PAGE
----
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  • Archived Voices:Refiguring Three Women's Testimonies Delivered to the South African Truth and Reconciliation Commission
  • Antjie Krog (bio) and Nosisi Mpolweni (bio)

The South African Truth and Reconciliation Commission (TRC) executed a vital process of transitional justice and was one of the country's most important efforts toward moving away from its past of injustice, discrimination, and intolerance to a future founded on the recognition of human rights, democracy, and equality. The TRC's main task was to address the human rights abuses of the past through a process of truth and amnesty. It used the testimonies of victims/survivors and amnesty applicants to gather information about the gross violations of human rights that had taken place under apartheid. The platform on which victims/survivors narrated their experiences more than anything else turned the TRC into one of the most significant phenomena in South African history. Today, the consequences, effects, and failures of the commission are still being debated among scholars as well as among certain parts of the population. The three testimonies discussed in this paper were delivered from this platform during the first and second weeks of TRC hearings in 1996. After being delivered with translations in public, the TRC archived these audio, visual, and transcribed English versions of the testimonies as part of its mandate to gather evidence of human rights abuses during apartheid. This archival material has since been used to refigure some of the archives of South African history. We want to explore the less obvious and more subtle refigurings that took place during the compilation of TRC testimonies. Using three testimonies delivered by women, we examine how refiguring happened not only through the processes of translation and transcription, or who is telling and how, but also through narrating the event in a way that leaves central moments un-uttered.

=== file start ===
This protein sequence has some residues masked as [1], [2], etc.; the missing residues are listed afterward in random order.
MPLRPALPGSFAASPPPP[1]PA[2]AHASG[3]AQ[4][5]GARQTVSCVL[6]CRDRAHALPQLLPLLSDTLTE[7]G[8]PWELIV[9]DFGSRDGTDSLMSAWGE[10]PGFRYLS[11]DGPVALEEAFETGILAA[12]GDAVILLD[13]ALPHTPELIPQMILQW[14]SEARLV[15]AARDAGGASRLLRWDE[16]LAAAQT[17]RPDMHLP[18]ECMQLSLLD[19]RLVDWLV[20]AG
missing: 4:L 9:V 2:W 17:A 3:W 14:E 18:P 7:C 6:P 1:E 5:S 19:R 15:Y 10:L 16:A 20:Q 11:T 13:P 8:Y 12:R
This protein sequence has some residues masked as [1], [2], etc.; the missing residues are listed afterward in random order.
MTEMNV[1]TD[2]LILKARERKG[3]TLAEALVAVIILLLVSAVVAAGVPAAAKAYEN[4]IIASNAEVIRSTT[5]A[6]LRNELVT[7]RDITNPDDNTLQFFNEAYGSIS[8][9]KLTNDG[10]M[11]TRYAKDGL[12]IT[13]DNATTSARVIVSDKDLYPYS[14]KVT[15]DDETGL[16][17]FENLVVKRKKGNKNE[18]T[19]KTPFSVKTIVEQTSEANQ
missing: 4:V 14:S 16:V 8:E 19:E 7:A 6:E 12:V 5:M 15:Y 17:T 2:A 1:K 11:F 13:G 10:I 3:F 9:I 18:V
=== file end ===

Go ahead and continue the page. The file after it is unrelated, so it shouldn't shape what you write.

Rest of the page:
The Notion of Archive in the South African Context

Since its publication, the book Refiguring the Archive (2002)1 has become an important benchmark in discussions about archives in South Africa. A collaborative effort by six of South Africa's foremost archivists and writers with philosopher Jacques Derrida, the collection investigates [End Page 357] the concept of the archive within a broader South African context. One chapter, as well as part of an extensive interview with Derrida, is devoted exclusively to the Truth and Reconciliation Commission. To contextualize our analysis of the three TRC testimonies, we want to focus on several arguments from Refiguring the Archive. Most centrally, we want to focus on the importance of recognizing that, as Carolyn Hamilton, Graeme Reid, and Verne Harris2 emphasize in their introduction, "The archive-all archive-every archive-is figured" (p. 7). Whether material was gathered by colonial authorities, apartheid authorities, or the TRC, it was gathered within a particular context and with a particular purpose. Thus, it follows that South African archives call for a refiguring.

All the writers in Refiguring the Archive plead for a refiguring within a new democratic dispensation; they call for us to recognize and rethink the patterns that manifest themselves visibly and invisibly in archived material. They want the archive-as-source also to be studied as the archive-as subject so that students can become aware of how archiving comes about and could produce meaning on its own (p. 86). Where scholars previously "mined" archives for fact, they should also focus on "the particular processes by which record was produced and subsequently shaped, both before its entry into the archive, and increasingly as part of the archival record" (p. 9).

Most of the essays in Refiguring the Archive point to the different ways that the archival material itself points to how it could and should be refigured. Two essays in particular are helpful in explaining our methodology in working with approach to the testimonies. Firstly, in their introductory essay, Hamilton, Reid, and Harris argue that attention should be paid to: a) how the record has been altered over time; b) the gaps, omissions, and excisions from the record; and finally c) why a particular choice for a particular trace was made. Harris later warns, in "The Archival Sliver: A Perspective on the Construction of Social Memory in Archives...


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pp. 357-374
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